Professor of Public Policy at the NYU Marron Institute for Urban Management and editor of the Journal of Drug Policy Analysis. Teaches about the methods of policy analysis about drug abuse control and crime control policy, working out the implications of two principles: that swift and certain sanctions don't have to be severe to be effective, and that well-designed threats usually don't have to be carried out. Books: Drugs and Drug Policy: What Everyone Needs to Know (with Jonathan Caulkins and Angela Hawken) When Brute Force Fails: How to Have Less Crime and Less Punishment (Princeton, 2009; named one of the "books of the year" by The Economist Against Excess: Drug Policy for Results (Basic, 1993) Marijuana: Costs of Abuse, Costs of Control (Greenwood, 1989) UCLA Homepage Curriculum Vitae Contact:

4 thoughts on “Simon de Montfort, Father of Parliament (not)”

  1. [Alas, the extant record does not include the critical press releases no doubt issued by Grover Norquist and the Club for Growth, explaining that Edward's ideas would inevitably lead straight to Socialism.]

    To which Grover et al. would almost certainly respond: "Well, they did, didn't they?" Because, you see, 600 years is certainly a straight direction of time.

  2. A Jesuit priest died and went to heaven. St. Peter escorted him to his accommodations. On the way there, they passed a beautiful palace with angels singing. The priest asked, "what's that St. Peter?". St. Peter said, "Oh, that's where the Dominican priests go when they die." Seeing the luxurious home for the Dominicans, the Jesuit began to be embarrassed by the expected opulence of the Jesuit's home in heaven — after all the Jesuits are the most prestigious order of priests in the entire church, much more so than the Dominicans.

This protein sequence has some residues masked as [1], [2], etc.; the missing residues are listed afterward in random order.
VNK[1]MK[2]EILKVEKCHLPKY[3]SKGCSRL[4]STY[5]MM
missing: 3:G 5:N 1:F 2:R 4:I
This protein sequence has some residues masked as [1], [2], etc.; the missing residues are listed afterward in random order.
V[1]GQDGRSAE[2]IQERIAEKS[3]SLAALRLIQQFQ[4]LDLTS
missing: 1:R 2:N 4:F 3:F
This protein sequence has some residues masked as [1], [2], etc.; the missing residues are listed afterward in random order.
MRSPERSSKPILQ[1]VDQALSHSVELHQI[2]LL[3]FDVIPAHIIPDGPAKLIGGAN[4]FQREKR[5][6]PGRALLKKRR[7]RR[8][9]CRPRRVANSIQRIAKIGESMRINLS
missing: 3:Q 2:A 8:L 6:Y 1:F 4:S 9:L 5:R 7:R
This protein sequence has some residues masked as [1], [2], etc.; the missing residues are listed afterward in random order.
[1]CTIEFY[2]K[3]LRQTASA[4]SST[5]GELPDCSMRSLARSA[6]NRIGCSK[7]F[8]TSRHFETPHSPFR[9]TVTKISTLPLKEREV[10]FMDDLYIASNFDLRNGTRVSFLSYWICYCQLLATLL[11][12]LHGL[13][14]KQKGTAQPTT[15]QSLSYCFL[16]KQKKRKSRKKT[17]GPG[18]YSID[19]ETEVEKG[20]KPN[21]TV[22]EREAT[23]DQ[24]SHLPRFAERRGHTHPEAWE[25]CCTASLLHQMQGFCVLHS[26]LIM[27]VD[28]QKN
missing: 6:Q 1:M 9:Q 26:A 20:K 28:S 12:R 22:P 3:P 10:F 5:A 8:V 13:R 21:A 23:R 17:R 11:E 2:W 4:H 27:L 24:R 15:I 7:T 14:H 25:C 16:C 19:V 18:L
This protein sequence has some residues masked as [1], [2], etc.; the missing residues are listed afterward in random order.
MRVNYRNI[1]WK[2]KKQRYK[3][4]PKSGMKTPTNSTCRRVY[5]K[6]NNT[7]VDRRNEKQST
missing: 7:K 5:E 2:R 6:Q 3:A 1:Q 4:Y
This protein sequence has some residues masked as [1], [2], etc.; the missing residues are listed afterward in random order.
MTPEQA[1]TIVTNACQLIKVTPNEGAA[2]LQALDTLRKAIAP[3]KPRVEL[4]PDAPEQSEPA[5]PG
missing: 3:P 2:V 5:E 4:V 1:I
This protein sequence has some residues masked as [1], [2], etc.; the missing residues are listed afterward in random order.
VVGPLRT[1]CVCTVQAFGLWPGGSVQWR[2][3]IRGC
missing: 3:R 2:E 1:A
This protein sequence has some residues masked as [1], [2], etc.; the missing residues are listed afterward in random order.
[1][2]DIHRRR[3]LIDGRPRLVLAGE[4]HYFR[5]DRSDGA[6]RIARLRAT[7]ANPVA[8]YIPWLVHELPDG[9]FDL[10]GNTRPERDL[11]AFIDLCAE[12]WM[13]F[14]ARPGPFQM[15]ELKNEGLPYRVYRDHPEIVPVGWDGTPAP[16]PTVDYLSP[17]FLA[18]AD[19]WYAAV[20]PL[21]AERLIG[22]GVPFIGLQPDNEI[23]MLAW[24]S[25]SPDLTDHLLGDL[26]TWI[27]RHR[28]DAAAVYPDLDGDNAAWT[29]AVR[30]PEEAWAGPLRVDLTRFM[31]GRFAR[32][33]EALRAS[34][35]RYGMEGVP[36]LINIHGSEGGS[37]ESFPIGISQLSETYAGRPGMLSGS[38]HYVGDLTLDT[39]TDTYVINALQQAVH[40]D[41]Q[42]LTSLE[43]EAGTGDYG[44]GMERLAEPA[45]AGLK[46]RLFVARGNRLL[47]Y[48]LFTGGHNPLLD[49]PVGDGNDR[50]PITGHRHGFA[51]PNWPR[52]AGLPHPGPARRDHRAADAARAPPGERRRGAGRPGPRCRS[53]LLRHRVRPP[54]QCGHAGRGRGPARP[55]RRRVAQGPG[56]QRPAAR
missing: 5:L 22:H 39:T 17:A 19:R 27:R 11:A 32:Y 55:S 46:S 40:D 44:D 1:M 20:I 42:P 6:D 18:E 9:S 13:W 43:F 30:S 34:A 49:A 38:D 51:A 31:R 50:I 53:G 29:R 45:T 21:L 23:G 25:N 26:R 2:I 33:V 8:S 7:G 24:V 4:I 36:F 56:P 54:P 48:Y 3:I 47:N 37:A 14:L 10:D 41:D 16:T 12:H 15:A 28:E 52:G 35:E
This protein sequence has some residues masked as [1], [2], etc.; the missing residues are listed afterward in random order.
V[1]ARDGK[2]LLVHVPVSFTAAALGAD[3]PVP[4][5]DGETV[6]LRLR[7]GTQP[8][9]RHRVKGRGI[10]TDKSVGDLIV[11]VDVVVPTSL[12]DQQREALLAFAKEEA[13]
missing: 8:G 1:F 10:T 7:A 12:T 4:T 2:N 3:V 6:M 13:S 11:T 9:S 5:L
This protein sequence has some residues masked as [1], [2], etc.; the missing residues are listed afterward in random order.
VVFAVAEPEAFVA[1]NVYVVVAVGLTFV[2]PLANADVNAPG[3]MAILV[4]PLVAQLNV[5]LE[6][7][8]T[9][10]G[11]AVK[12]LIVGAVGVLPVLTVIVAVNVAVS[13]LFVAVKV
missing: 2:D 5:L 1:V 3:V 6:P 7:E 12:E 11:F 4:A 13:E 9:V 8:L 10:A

St. Peter eventually stopped in front of an overgrown, dilapidated house. As a few bats flew out of the roof, St. Peter said, "Well, father, this is where the Jesuit priests go when they die." The Jesuit was aghast and confused, "Now, St. Peter, I am certainly glad to be here, but I couln't help but noticing on the way in that the Dominicans appear to have a slightly more agreeable situation. Not to take anything away from the Dominicans, but most people regard the Jesuits as the most pretigious order of priests in the entire church. What's the explanation for this?" St. Peter replied, "Well, father, I'm sure that you're aware that the Dominicans were formed to fight the Albigensian heresy, and the Jesuits were formed to fight the Protestants. And you've never heard of an Albigensian, have you?"

  3. Without knowing enough to gainsay Hume, it bears minding that Hume's history is not a neutral document; Hume was a Tory, and would be ideologically disinclined to favor Montfort, a man whose capture and control of Henry III would've borne distinct echoes of the Charles I unpleasantness.

  4. The textbook version in English school history is SFIK that de Montfort had the idea of the innovation, but that it was Edward who had the wisdom to see that his enemy's expedient served his own purposes, given his predilection for expensive and lengthy imperial wars, and so turned the innovation into an institution.

    The historical question, it seems to me, is not how how parliaments started in England, since similar big-tent assemblies were a common feature of European feudal monarchies: but rather why the English one survived when the Spanish Cortes, the French Etats-Généraux, etc were swallowed up in absolutism.